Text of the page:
A Scottish haulier that had been attempting to get a standard international O-licence since 2013 has had its application refused after four years of wrangling.
Hendry Aberdeen received a withering judgement from Scotland’s deputy traffic commissioner (TC) Richard McFarlane, who has followed the application since the beginning. McFarlane granted the company an interim licence in 2014 but there have been issues since then.
Hendry Aberdeen was refused the licence after several incidents where the DVSA said it found fault with the company. In October 2014, a traffic examiner alleged that one of the directors was abusive towards them on a call to check tachograph charts, while in March 2015 a prohibition notice was issued on one of the trailers on the interim licence.
In May 2015, a traffic examiner’s assessment of drivers’ hours was marked unsatisfactory and in June the same year a maintenance inspection was also marked unsatisfactory.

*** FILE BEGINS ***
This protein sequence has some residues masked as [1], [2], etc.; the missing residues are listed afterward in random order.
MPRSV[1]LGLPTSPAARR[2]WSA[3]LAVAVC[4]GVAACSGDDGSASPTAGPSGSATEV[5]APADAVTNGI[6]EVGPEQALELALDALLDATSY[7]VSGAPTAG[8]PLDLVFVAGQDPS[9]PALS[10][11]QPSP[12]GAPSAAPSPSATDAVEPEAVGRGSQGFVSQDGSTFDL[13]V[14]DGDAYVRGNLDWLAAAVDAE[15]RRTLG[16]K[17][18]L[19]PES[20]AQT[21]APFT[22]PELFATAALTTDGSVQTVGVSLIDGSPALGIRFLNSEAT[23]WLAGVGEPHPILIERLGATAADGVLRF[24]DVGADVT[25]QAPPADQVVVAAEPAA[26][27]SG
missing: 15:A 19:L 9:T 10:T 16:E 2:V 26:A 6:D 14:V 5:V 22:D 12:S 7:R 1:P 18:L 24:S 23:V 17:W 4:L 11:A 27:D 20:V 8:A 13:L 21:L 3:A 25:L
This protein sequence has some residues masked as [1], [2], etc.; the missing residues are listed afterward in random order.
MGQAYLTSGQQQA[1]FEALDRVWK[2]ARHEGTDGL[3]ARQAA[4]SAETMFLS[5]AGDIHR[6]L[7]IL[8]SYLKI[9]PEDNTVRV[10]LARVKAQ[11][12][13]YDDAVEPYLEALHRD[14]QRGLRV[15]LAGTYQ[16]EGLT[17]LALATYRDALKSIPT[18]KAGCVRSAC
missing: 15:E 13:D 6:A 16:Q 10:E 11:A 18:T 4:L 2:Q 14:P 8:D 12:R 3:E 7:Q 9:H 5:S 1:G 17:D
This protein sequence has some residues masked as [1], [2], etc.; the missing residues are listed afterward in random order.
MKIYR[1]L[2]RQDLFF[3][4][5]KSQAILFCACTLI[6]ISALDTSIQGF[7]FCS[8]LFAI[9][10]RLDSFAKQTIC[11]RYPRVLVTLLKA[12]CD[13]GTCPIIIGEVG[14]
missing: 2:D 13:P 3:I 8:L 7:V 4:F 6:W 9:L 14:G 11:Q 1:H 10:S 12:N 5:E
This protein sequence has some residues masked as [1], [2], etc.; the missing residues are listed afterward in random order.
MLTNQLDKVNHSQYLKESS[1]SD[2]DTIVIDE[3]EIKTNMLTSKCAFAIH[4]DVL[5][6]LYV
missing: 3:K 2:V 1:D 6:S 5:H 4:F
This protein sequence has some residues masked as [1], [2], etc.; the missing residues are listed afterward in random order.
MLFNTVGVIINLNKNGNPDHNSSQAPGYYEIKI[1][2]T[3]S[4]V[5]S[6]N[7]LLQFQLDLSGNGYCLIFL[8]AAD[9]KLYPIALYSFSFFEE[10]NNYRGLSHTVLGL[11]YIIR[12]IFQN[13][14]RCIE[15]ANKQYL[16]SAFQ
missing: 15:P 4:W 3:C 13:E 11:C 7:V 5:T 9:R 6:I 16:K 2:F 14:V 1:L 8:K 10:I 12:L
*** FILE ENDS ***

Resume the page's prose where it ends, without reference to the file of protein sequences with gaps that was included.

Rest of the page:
In January 2016, drivers’ hours monitoring was again found to be unsatisfactory, and a month later one driver had his driving licence suspended for using a mobile phone while driving.
In October 2016, one of the company’s vehicles was impounded on a public road, and there have been several sittings of a public inquiry into the case.
In his ultimate adjudication, which was issued last month, deputy TC McFarlane concluded that applicant Ian Hendry was “not a rehabilitated operator”.
He said: “I cannot trust him; I do not trust him. The positives about the operation are heavily outweighed by the negatives.”
Not only was the licence application refused and the interim licence revoked, but Hendry Aberdeen was also disqualified from holding an O-licence, directly or indirectly, in any traffic area, indefinitely.
John Dunnett Hendry was also disqualified from holding an O-licence.
Ian Hendry was judged to be “not of good repute” and the applicant company was deemed to have failed the test of appropriate financial standing.
He also had not ensured that annual accounts were filed on time at Companies House.
Ian Hendry’s son, David Hendry, was also disqualified from holding an O-licence, directly or indirectly, in any traffic area, for five years.